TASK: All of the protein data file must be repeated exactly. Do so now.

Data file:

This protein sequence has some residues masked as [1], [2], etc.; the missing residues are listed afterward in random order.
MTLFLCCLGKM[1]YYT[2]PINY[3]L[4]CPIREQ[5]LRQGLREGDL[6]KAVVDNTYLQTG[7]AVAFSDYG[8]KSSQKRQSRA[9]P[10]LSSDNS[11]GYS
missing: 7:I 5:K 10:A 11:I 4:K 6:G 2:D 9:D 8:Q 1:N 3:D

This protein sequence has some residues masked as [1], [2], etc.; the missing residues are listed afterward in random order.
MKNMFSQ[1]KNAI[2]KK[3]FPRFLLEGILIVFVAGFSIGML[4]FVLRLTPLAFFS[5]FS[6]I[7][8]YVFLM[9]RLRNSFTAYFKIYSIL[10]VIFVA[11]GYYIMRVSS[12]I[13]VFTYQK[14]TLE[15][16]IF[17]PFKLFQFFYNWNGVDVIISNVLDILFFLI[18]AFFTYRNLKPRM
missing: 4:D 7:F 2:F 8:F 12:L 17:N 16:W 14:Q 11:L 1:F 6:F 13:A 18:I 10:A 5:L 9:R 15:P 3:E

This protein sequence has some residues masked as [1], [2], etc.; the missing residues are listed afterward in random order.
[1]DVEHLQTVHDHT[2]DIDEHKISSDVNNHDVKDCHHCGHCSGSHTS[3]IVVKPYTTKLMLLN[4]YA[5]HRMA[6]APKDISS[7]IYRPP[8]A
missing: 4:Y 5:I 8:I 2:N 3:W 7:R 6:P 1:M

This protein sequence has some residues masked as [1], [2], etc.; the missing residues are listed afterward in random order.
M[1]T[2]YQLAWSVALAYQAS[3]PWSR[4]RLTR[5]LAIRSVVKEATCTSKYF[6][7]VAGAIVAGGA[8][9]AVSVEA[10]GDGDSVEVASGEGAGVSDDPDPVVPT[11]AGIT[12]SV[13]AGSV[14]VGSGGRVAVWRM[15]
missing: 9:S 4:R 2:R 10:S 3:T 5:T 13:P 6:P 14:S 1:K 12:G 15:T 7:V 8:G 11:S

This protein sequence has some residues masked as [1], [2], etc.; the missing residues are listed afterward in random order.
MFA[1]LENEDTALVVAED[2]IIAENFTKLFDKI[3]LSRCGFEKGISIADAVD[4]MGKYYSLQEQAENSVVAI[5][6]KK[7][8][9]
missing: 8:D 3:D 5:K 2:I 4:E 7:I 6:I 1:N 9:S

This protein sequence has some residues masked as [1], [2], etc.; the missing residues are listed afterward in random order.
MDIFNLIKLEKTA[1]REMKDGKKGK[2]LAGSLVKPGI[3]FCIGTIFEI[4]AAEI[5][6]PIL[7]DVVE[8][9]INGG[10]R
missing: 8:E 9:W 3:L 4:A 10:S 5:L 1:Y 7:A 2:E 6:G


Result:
This protein sequence has some residues masked as [1], [2], etc.; the missing residues are listed afterward in random order.
MTLFLCCLGKM[1]YYT[2]PINY[3]L[4]CPIREQ[5]LRQGLREGDL[6]KAVVDNTYLQTG[7]AVAFSDYG[8]KSSQKRQSRA[9]P[10]LSSDNS[11]GYS
missing: 7:I 5:K 10:A 11:I 4:K 6:G 2:D 9:D 8:Q 1:N 3:D

This protein sequence has some residues masked as [1], [2], etc.; the missing residues are listed afterward in random order.
MKNMFSQ[1]KNAI[2]KK[3]FPRFLLEGILIVFVAGFSIGML[4]FVLRLTPLAFFS[5]FS[6]I[7][8]YVFLM[9]RLRNSFTAYFKIYSIL[10]VIFVA[11]GYYIMRVSS[12]I[13]VFTYQK[14]TLE[15][16]IF[17]PFKLFQFFYNWNGVDVIISNVLDILFFLI[18]AFFTYRNLKPRM
missing: 4:D 7:F 2:F 8:F 12:L 17:N 16:W 14:Q 11:L 1:F 6:F 13:A 18:I 10:A 5:L 9:R 15:P 3:E

This protein sequence has some residues masked as [1], [2], etc.; the missing residues are listed afterward in random order.
[1]DVEHLQTVHDHT[2]DIDEHKISSDVNNHDVKDCHHCGHCSGSHTS[3]IVVKPYTTKLMLLN[4]YA[5]HRMA[6]APKDISS[7]IYRPP[8]A
missing: 4:Y 5:I 8:I 2:N 3:W 7:R 6:P 1:M

This protein sequence has some residues masked as [1], [2], etc.; the missing residues are listed afterward in random order.
M[1]T[2]YQLAWSVALAYQAS[3]PWSR[4]RLTR[5]LAIRSVVKEATCTSKYF[6][7]VAGAIVAGGA[8][9]AVSVEA[10]GDGDSVEVASGEGAGVSDDPDPVVPT[11]AGIT[12]SV[13]AGSV[14]VGSGGRVAVWRM[15]
missing: 9:S 4:R 2:R 10:S 3:T 5:T 13:P 6:P 14:S 1:K 12:G 15:T 7:V 8:G 11:S

This protein sequence has some residues masked as [1], [2], etc.; the missing residues are listed afterward in random order.
MFA[1]LENEDTALVVAED[2]IIAENFTKLFDKI[3]LSRCGFEKGISIADAVD[4]MGKYYSLQEQAENSVVAI[5][6]KK[7][8][9]
missing: 8:D 3:D 5:K 2:I 4:E 7:I 6:I 1:N 9:S

This protein sequence has some residues masked as [1], [2], etc.; the missing residues are listed afterward in random order.
MDIFNLIKLEKTA[1]REMKDGKKGK[2]LAGSLVKPGI[3]FCIGTIFEI[4]AAEI[5][6]PIL[7]DVVE[8][9]INGG[10]R
missing: 8:E 9:W 3:L 4:A 10:S 5:L 1:Y 7:A 2:E 6:G